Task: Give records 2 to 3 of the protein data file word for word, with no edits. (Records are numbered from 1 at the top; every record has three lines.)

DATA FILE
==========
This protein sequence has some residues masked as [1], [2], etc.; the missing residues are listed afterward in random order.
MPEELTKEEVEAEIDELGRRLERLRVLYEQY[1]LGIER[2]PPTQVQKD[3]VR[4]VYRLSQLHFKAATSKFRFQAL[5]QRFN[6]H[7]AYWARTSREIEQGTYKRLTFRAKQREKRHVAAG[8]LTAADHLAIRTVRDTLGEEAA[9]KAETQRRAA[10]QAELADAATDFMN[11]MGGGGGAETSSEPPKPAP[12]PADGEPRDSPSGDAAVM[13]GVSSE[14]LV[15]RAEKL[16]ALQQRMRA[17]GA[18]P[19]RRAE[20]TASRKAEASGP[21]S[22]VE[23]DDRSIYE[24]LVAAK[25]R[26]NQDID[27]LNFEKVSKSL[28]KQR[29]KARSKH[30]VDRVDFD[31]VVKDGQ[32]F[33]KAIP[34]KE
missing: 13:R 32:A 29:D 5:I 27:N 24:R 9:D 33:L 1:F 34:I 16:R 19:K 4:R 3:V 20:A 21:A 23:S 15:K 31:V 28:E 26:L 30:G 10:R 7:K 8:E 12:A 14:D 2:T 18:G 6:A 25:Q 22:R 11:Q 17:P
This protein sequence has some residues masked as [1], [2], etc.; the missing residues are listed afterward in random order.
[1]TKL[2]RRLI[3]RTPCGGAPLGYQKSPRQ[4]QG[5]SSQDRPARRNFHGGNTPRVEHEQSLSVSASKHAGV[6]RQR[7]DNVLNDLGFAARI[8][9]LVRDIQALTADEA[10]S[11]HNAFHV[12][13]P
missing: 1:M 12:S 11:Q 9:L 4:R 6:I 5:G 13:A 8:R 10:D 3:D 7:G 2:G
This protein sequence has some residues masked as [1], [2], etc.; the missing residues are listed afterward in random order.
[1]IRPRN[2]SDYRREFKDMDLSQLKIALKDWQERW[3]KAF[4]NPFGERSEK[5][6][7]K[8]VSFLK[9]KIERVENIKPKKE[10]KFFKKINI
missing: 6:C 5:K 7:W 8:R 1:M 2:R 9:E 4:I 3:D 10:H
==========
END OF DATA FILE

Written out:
This protein sequence has some residues masked as [1], [2], etc.; the missing residues are listed afterward in random order.
[1]TKL[2]RRLI[3]RTPCGGAPLGYQKSPRQ[4]QG[5]SSQDRPARRNFHGGNTPRVEHEQSLSVSASKHAGV[6]RQR[7]DNVLNDLGFAARI[8][9]LVRDIQALTADEA[10]S[11]HNAFHV[12][13]P
missing: 1:M 12:S 11:Q 9:L 4:R 6:I 5:G 13:A 8:R 10:D 3:D 7:G 2:G
This protein sequence has some residues masked as [1], [2], etc.; the missing residues are listed afterward in random order.
[1]IRPRN[2]SDYRREFKDMDLSQLKIALKDWQERW[3]KAF[4]NPFGERSEK[5][6][7]K[8]VSFLK[9]KIERVENIKPKKE[10]KFFKKINI
missing: 6:C 5:K 7:W 8:R 1:M 2:R 9:E 4:I 3:D 10:H